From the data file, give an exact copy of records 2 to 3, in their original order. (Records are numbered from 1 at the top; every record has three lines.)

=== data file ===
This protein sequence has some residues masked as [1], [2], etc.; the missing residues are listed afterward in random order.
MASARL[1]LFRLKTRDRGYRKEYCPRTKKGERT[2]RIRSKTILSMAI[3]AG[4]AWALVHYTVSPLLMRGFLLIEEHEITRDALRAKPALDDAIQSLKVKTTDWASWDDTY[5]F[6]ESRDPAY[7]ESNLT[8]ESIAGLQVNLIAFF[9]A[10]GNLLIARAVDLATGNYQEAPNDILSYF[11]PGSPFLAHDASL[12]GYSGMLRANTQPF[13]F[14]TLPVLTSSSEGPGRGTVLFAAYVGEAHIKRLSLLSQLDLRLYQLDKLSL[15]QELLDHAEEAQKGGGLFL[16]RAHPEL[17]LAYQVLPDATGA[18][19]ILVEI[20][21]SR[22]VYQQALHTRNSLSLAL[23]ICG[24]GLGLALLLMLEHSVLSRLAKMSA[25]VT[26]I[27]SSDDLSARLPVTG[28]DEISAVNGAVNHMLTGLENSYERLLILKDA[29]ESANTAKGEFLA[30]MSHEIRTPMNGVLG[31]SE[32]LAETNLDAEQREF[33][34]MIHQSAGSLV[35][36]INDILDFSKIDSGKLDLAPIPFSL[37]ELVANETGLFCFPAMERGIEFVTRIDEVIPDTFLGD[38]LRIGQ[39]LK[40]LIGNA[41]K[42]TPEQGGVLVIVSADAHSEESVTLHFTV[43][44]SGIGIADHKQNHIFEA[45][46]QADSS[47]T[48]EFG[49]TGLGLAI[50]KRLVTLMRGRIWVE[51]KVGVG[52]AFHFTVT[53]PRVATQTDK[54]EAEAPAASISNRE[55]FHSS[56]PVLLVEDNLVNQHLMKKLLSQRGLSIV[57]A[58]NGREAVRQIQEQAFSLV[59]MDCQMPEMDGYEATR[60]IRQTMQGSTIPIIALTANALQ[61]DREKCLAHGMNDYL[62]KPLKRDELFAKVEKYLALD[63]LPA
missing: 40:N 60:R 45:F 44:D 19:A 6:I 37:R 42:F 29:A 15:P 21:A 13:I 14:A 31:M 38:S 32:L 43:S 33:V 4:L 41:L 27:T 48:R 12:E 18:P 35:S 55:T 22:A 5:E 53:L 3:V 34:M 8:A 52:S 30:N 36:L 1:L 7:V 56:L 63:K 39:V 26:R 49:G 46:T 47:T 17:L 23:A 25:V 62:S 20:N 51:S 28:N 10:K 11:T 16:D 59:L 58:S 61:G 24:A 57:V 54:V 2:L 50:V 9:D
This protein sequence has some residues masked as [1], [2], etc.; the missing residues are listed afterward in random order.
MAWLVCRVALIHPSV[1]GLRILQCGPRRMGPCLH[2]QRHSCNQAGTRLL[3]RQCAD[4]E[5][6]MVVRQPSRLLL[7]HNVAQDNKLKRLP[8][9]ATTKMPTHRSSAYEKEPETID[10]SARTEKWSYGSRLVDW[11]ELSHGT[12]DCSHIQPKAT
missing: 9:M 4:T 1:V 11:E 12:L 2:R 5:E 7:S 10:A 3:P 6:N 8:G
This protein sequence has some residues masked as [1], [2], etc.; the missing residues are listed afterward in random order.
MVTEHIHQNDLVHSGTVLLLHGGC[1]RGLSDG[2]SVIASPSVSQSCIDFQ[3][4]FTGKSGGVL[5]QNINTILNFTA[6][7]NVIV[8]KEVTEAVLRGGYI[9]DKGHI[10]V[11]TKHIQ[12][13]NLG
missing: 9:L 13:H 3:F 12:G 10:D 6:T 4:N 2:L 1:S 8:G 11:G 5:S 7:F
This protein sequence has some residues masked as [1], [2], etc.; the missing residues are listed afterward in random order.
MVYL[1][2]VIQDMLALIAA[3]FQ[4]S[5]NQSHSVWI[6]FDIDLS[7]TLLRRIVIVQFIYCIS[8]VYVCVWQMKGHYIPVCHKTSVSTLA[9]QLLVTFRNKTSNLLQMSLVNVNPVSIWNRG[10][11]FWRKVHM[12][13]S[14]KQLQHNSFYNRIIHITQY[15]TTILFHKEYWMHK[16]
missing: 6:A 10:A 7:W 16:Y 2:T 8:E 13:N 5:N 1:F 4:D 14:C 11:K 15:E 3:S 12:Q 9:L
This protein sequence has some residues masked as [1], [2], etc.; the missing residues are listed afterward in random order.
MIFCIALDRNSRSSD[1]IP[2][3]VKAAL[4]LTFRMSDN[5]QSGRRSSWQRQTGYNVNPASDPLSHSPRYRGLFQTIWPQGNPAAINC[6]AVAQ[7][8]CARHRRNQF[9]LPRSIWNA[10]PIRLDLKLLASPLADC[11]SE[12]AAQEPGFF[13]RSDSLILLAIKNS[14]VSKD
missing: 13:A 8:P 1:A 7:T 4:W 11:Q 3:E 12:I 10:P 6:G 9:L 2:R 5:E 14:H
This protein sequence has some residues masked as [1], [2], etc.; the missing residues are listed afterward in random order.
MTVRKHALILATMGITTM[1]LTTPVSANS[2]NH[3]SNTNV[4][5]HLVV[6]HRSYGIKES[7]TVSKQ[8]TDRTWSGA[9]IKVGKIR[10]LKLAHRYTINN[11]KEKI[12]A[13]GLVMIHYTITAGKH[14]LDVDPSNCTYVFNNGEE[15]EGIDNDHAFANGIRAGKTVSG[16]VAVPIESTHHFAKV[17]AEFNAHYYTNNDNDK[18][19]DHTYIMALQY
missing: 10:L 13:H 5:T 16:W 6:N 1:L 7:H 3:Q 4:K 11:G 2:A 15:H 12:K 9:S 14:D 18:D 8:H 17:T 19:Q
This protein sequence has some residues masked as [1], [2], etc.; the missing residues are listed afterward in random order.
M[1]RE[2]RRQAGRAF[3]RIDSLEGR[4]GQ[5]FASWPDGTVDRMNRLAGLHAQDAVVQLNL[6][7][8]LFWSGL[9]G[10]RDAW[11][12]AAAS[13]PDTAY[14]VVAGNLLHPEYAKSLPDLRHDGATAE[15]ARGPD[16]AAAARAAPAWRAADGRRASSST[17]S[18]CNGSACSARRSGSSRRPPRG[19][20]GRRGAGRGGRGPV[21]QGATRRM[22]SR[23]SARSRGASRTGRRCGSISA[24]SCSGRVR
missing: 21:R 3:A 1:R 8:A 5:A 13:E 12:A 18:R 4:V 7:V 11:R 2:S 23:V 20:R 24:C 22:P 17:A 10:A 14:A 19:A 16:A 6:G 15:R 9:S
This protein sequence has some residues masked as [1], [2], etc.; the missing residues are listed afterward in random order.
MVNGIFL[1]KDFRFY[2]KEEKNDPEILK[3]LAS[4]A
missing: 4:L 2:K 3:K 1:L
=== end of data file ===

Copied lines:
This protein sequence has some residues masked as [1], [2], etc.; the missing residues are listed afterward in random order.
MAWLVCRVALIHPSV[1]GLRILQCGPRRMGPCLH[2]QRHSCNQAGTRLL[3]RQCAD[4]E[5][6]MVVRQPSRLLL[7]HNVAQDNKLKRLP[8][9]ATTKMPTHRSSAYEKEPETID[10]SARTEKWSYGSRLVDW[11]ELSHGT[12]DCSHIQPKAT
missing: 9:M 4:T 1:V 11:E 12:L 2:R 5:E 7:S 10:A 3:P 6:N 8:G
This protein sequence has some residues masked as [1], [2], etc.; the missing residues are listed afterward in random order.
MVTEHIHQNDLVHSGTVLLLHGGC[1]RGLSDG[2]SVIASPSVSQSCIDFQ[3][4]FTGKSGGVL[5]QNINTILNFTA[6][7]NVIV[8]KEVTEAVLRGGYI[9]DKGHI[10]V[11]TKHIQ[12][13]NLG
missing: 9:L 13:H 3:F 12:G 10:D 6:T 4:N 2:L 1:S 8:G 11:G 5:S 7:F